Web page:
How families can figure out where they can do the most philanthropic giving while strengthening their own bonds.

How families can figure out where they can do the most philanthropic giving while strengthening their own bonds.

Like any global crisis, covid has both exposed longstanding social problems and economic problems and created new ones. This has been reflected in philanthropic giving over the past year or so, with many donors increasing their giving to hunger relief organizations and efforts to fight the pandemic. Donations to other causes, however, such as non-covid-related illnesses and medical research, declined in 2020, largely because their primary ways of raising money, such as galas and marathons, were canceled. The arts were the hardest hit due to the closures of theaters, live music venues and museums, while, as this Wall Street Journal article reports, there are countless smaller nonprofits going under because of cuts to government funding.   

Philanthropy has also been affected by the organic shift in priorities that occurs as each new generation comes of age. Boomers, who still make up the largest percentage of donors, typically give to traditional causes like the American Cancer Society, while millennials and zoomers are more likely to support organizations that promote sweeping social change, such as health equity and the environment. The shift also affects investment strategies, as millennials as more likely to support mission-based companies that align with their personal values, rather than simply looking at potential returns.  This has the very real potential of causing conflict within families, with Boomers seeking to preserve their legacy and their children and grandchildren exploring ways they can give according to political and social trends.  

The challenge, then, is how families can figure out where they can do the most philanthropic giving while strengthening their own bonds. The solution lies in finding common ground.  For example, offering assistance to “mom-and-pop” businesses devastated by covid may appeal to all generations because it makes a local impact (something millennials and zoomers favor), while also bolstering the economy. A willingness to listen to new perspectives is also important when it comes to growing and preserving the family’s wealth. For many matures (those born before 1945) and boomers, the successful transfer of wealth is a significant and valid concern, one that might be assuaged if they understand their offsprings’ process in vetting investment opportunities. For example, businesses based on covid-era medical innovations and service-based industries can be very profitable while supporting underrepresented communities. At the same time, younger generations must remain respectful of the family’s legacy, even if it doesn’t always align perfectly with their own agenda, and be willing to honor that when they come into their inheritance.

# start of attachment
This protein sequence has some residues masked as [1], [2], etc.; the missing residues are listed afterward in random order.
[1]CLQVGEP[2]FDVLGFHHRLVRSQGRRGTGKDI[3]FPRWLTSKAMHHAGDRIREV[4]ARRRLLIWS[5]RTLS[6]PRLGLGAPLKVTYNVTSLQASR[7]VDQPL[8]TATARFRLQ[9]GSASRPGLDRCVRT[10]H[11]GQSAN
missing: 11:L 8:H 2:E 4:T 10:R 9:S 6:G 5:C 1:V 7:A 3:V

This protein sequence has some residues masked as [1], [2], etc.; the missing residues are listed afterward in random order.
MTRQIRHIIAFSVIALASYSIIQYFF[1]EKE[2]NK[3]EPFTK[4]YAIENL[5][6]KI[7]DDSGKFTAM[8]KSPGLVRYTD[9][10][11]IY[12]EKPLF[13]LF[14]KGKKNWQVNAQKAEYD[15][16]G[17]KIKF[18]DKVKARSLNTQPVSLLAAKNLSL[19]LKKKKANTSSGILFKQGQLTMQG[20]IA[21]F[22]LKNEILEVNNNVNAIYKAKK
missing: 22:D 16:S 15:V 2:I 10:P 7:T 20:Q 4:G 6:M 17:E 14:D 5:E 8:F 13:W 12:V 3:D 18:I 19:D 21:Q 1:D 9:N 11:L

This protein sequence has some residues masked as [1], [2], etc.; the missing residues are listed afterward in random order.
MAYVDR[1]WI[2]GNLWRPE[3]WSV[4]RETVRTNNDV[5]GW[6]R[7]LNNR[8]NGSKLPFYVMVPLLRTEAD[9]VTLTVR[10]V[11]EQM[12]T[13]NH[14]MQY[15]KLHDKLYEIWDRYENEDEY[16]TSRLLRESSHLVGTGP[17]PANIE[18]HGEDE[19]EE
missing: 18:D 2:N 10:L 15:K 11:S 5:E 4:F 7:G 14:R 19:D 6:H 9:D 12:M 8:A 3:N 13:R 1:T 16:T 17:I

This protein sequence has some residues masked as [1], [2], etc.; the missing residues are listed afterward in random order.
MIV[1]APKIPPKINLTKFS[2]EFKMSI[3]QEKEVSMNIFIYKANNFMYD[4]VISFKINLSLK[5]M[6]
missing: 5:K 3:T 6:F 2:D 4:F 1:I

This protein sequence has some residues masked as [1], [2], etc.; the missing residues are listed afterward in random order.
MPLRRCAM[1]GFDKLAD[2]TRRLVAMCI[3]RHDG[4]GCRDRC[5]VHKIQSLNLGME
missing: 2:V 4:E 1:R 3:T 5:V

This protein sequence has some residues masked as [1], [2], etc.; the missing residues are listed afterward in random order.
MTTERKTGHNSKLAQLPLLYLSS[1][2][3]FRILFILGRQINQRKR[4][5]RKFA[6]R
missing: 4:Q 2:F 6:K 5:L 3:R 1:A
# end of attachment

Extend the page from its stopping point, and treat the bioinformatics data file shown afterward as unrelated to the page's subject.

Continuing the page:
The key to bridging this gap quite possibly lies in technology. One silver lining of the pandemic is that it has changed the ways in which people communicate, both individually and collectively. Lockdowns and travels restrictions have forced everyone to become more tech savvy; for example, charities have had to create digital campaigns that build the same emotional connection with donors as in-person events. While for many this transition has been painful it does bode well for the future sustainability, as the younger generations are swayed by grassroots campaigns conducted via social media. Technology has also expanded their reach to donors who might not have attended their traditional fundraising events.   

Similarly, family members of all generations have had to rely on technology to connect, for example, using virtual meeting apps while celebrating the holidays. This has the potential to evolve the way they communicate around financial matters as well. All-in-one solutions can help them share information in real time, whether it concerns current family holdings or the next great business or charitable investment opportunity.   

As the pandemic draws to a close, we find ourselves in a transitory period that may last for years.  Philanthropic giving, which is always affected by the overall health of the economy, will continue to deal with a myriad of challenges, from shifting tax laws to finding new, innovative ways to engage younger donors. For families, navigating this new landscape will also be challenging and require guidance from professional advisors. However, embracing digital tools can make it easier for principles and their heirs to align their priorities and ensure the protection of their own wealth while continuing to be a force for good in the world.